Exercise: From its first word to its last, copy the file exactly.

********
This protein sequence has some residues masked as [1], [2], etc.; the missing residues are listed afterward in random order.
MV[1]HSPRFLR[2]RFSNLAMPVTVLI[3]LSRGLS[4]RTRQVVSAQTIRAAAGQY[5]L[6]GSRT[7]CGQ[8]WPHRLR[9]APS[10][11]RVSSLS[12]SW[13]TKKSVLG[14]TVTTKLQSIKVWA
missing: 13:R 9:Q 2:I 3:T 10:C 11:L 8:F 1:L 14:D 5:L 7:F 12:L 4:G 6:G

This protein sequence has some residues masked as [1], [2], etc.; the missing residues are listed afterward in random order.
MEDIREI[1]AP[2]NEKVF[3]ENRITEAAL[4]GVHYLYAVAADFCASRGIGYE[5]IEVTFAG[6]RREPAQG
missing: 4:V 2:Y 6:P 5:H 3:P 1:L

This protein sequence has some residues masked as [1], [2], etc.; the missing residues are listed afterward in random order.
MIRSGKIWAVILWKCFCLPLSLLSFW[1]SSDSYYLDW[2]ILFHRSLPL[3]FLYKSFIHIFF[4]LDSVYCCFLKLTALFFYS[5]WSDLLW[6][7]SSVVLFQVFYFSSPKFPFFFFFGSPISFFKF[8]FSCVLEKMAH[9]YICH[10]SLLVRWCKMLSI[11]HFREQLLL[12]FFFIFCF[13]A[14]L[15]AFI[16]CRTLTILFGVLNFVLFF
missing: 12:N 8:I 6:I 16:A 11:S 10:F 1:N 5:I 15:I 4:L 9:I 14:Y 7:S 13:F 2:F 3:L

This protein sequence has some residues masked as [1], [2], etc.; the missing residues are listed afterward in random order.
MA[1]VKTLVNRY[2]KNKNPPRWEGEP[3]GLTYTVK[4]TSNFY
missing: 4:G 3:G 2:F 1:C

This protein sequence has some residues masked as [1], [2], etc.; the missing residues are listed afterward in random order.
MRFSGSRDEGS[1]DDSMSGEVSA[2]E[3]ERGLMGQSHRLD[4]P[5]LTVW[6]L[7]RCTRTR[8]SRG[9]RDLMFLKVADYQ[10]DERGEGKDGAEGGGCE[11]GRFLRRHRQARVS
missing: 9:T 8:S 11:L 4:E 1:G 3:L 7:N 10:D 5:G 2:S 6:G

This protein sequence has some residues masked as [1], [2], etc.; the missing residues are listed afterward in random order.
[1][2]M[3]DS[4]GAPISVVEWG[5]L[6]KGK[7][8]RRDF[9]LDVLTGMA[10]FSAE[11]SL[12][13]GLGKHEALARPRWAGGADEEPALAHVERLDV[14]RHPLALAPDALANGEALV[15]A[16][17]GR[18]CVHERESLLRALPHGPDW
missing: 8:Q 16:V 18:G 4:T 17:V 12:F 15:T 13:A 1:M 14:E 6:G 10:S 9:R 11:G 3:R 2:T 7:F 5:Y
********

This protein sequence has some residues masked as [1], [2], etc.; the missing residues are listed afterward in random order.
MV[1]HSPRFLR[2]RFSNLAMPVTVLI[3]LSRGLS[4]RTRQVVSAQTIRAAAGQY[5]L[6]GSRT[7]CGQ[8]WPHRLR[9]APS[10][11]RVSSLS[12]SW[13]TKKSVLG[14]TVTTKLQSIKVWA
missing: 13:R 9:Q 2:I 3:T 10:C 11:L 8:F 1:L 14:D 5:L 7:F 12:L 4:G 6:G

This protein sequence has some residues masked as [1], [2], etc.; the missing residues are listed afterward in random order.
MEDIREI[1]AP[2]NEKVF[3]ENRITEAAL[4]GVHYLYAVAADFCASRGIGYE[5]IEVTFAG[6]RREPAQG
missing: 4:V 2:Y 6:P 5:H 3:P 1:L

This protein sequence has some residues masked as [1], [2], etc.; the missing residues are listed afterward in random order.
MIRSGKIWAVILWKCFCLPLSLLSFW[1]SSDSYYLDW[2]ILFHRSLPL[3]FLYKSFIHIFF[4]LDSVYCCFLKLTALFFYS[5]WSDLLW[6][7]SSVVLFQVFYFSSPKFPFFFFFGSPISFFKF[8]FSCVLEKMAH[9]YICH[10]SLLVRWCKMLSI[11]HFREQLLL[12]FFFIFCF[13]A[14]L[15]AFI[16]CRTLTILFGVLNFVLFF
missing: 12:N 8:I 6:I 16:A 11:S 10:F 1:N 5:I 15:I 4:L 9:I 14:Y 7:S 13:F 2:F 3:L

This protein sequence has some residues masked as [1], [2], etc.; the missing residues are listed afterward in random order.
MA[1]VKTLVNRY[2]KNKNPPRWEGEP[3]GLTYTVK[4]TSNFY
missing: 4:G 3:G 2:F 1:C

This protein sequence has some residues masked as [1], [2], etc.; the missing residues are listed afterward in random order.
MRFSGSRDEGS[1]DDSMSGEVSA[2]E[3]ERGLMGQSHRLD[4]P[5]LTVW[6]L[7]RCTRTR[8]SRG[9]RDLMFLKVADYQ[10]DERGEGKDGAEGGGCE[11]GRFLRRHRQARVS
missing: 9:T 8:S 11:L 4:E 1:G 3:L 7:N 10:D 5:G 2:S 6:G

This protein sequence has some residues masked as [1], [2], etc.; the missing residues are listed afterward in random order.
[1][2]M[3]DS[4]GAPISVVEWG[5]L[6]KGK[7][8]RRDF[9]LDVLTGMA[10]FSAE[11]SL[12][13]GLGKHEALARPRWAGGADEEPALAHVERLDV[14]RHPLALAPDALANGEALV[15]A[16][17]GR[18]CVHERESLLRALPHGPDW
missing: 8:Q 16:V 18:G 4:T 17:V 12:F 15:T 13:A 1:M 14:E 6:G 10:S 9:R 11:G 3:R 2:T 7:F 5:Y